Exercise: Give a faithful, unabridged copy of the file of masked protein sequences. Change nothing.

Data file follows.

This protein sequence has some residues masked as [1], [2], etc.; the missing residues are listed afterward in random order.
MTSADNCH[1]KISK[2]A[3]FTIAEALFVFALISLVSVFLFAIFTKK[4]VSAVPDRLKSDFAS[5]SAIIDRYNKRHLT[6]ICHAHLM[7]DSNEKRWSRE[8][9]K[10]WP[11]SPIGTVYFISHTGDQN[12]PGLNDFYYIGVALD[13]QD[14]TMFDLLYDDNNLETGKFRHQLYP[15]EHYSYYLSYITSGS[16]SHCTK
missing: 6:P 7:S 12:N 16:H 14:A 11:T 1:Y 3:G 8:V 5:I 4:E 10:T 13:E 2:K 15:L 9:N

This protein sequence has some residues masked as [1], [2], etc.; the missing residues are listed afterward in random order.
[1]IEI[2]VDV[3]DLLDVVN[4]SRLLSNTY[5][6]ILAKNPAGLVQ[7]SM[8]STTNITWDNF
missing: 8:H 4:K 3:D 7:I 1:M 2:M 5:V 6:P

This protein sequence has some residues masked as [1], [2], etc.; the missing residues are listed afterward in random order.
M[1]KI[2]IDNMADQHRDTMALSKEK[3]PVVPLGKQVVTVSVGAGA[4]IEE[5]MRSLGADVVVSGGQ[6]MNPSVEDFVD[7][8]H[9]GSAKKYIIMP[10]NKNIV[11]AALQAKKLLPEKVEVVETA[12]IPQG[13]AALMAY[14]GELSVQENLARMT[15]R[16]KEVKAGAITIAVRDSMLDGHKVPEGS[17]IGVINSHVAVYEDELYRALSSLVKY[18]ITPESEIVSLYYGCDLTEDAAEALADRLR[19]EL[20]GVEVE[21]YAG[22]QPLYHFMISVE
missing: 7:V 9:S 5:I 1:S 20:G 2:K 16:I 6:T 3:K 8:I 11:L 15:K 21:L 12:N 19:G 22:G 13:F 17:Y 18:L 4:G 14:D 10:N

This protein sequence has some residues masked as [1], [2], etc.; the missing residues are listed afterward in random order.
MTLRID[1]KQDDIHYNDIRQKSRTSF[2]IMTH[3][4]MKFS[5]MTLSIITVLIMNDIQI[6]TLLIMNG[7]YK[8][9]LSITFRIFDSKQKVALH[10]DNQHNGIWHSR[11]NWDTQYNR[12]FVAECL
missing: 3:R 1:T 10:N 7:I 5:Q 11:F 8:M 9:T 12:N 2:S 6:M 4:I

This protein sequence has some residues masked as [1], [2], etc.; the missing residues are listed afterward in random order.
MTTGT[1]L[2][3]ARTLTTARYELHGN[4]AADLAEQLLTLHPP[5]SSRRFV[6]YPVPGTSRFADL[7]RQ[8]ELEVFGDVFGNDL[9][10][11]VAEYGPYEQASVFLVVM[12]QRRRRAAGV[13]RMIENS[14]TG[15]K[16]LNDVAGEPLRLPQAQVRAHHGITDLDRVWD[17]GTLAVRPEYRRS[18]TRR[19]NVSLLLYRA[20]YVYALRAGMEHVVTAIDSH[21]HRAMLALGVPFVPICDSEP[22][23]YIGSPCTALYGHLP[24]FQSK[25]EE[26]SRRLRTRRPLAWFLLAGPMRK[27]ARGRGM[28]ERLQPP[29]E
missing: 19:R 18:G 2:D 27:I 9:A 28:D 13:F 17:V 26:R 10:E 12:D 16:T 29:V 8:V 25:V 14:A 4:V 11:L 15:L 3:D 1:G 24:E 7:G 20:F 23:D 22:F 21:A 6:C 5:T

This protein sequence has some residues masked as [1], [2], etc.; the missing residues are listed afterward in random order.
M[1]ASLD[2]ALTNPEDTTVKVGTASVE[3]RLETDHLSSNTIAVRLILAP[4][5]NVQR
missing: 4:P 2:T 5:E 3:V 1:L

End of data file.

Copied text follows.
This protein sequence has some residues masked as [1], [2], etc.; the missing residues are listed afterward in random order.
MTSADNCH[1]KISK[2]A[3]FTIAEALFVFALISLVSVFLFAIFTKK[4]VSAVPDRLKSDFAS[5]SAIIDRYNKRHLT[6]ICHAHLM[7]DSNEKRWSRE[8][9]K[10]WP[11]SPIGTVYFISHTGDQN[12]PGLNDFYYIGVALD[13]QD[14]TMFDLLYDDNNLETGKFRHQLYP[15]EHYSYYLSYITSGS[16]SHCTK
missing: 6:P 7:S 12:N 16:H 14:A 11:T 1:Y 3:G 8:V 5:I 4:E 10:T 13:E 2:K 15:L 9:N

This protein sequence has some residues masked as [1], [2], etc.; the missing residues are listed afterward in random order.
[1]IEI[2]VDV[3]DLLDVVN[4]SRLLSNTY[5][6]ILAKNPAGLVQ[7]SM[8]STTNITWDNF
missing: 8:H 4:K 3:D 7:I 1:M 2:M 5:V 6:P

This protein sequence has some residues masked as [1], [2], etc.; the missing residues are listed afterward in random order.
M[1]KI[2]IDNMADQHRDTMALSKEK[3]PVVPLGKQVVTVSVGAGA[4]IEE[5]MRSLGADVVVSGGQ[6]MNPSVEDFVD[7][8]H[9]GSAKKYIIMP[10]NKNIV[11]AALQAKKLLPEKVEVVETA[12]IPQG[13]AALMAY[14]GELSVQENLARMT[15]R[16]KEVKAGAITIAVRDSMLDGHKVPEGS[17]IGVINSHVAVYEDELYRALSSLVKY[18]ITPESEIVSLYYGCDLTEDAAEALADRLR[19]EL[20]GVEVE[21]YAG[22]QPLYHFMISVE
missing: 7:V 9:S 5:I 1:S 20:G 2:K 16:I 6:T 3:K 8:I 11:L 15:K 21:L 12:N 19:G 22:G 13:F 17:Y 18:L 4:G 14:D 10:N

This protein sequence has some residues masked as [1], [2], etc.; the missing residues are listed afterward in random order.
MTLRID[1]KQDDIHYNDIRQKSRTSF[2]IMTH[3][4]MKFS[5]MTLSIITVLIMNDIQI[6]TLLIMNG[7]YK[8][9]LSITFRIFDSKQKVALH[10]DNQHNGIWHSR[11]NWDTQYNR[12]FVAECL
missing: 3:R 1:T 10:N 7:I 5:Q 11:F 8:M 9:T 12:N 2:S 6:M 4:I

This protein sequence has some residues masked as [1], [2], etc.; the missing residues are listed afterward in random order.
MTTGT[1]L[2][3]ARTLTTARYELHGN[4]AADLAEQLLTLHPP[5]SSRRFV[6]YPVPGTSRFADL[7]RQ[8]ELEVFGDVFGNDL[9][10][11]VAEYGPYEQASVFLVVM[12]QRRRRAAGV[13]RMIENS[14]TG[15]K[16]LNDVAGEPLRLPQAQVRAHHGITDLDRVWD[17]GTLAVRPEYRRS[18]TRR[19]NVSLLLYRA[20]YVYALRAGMEHVVTAIDSH[21]HRAMLALGVPFVPICDSEP[22][23]YIGSPCTALYGHLP[24]FQSK[25]EE[26]SRRLRTRRPLAWFLLAGPMRK[27]ARGRGM[28]ERLQPP[29]E
missing: 19:R 18:G 2:D 27:I 9:A 28:D 13:F 17:V 26:R 10:E 12:D 16:T 29:V 8:V 25:V 14:A 4:V 11:L 15:L 3:D 1:G 24:E 7:G 20:F 23:D 22:F 21:A 6:C 5:T

This protein sequence has some residues masked as [1], [2], etc.; the missing residues are listed afterward in random order.
M[1]ASLD[2]ALTNPEDTTVKVGTASVE[3]RLETDHLSSNTIAVRLILAP[4][5]NVQR
missing: 4:P 2:T 5:E 3:V 1:L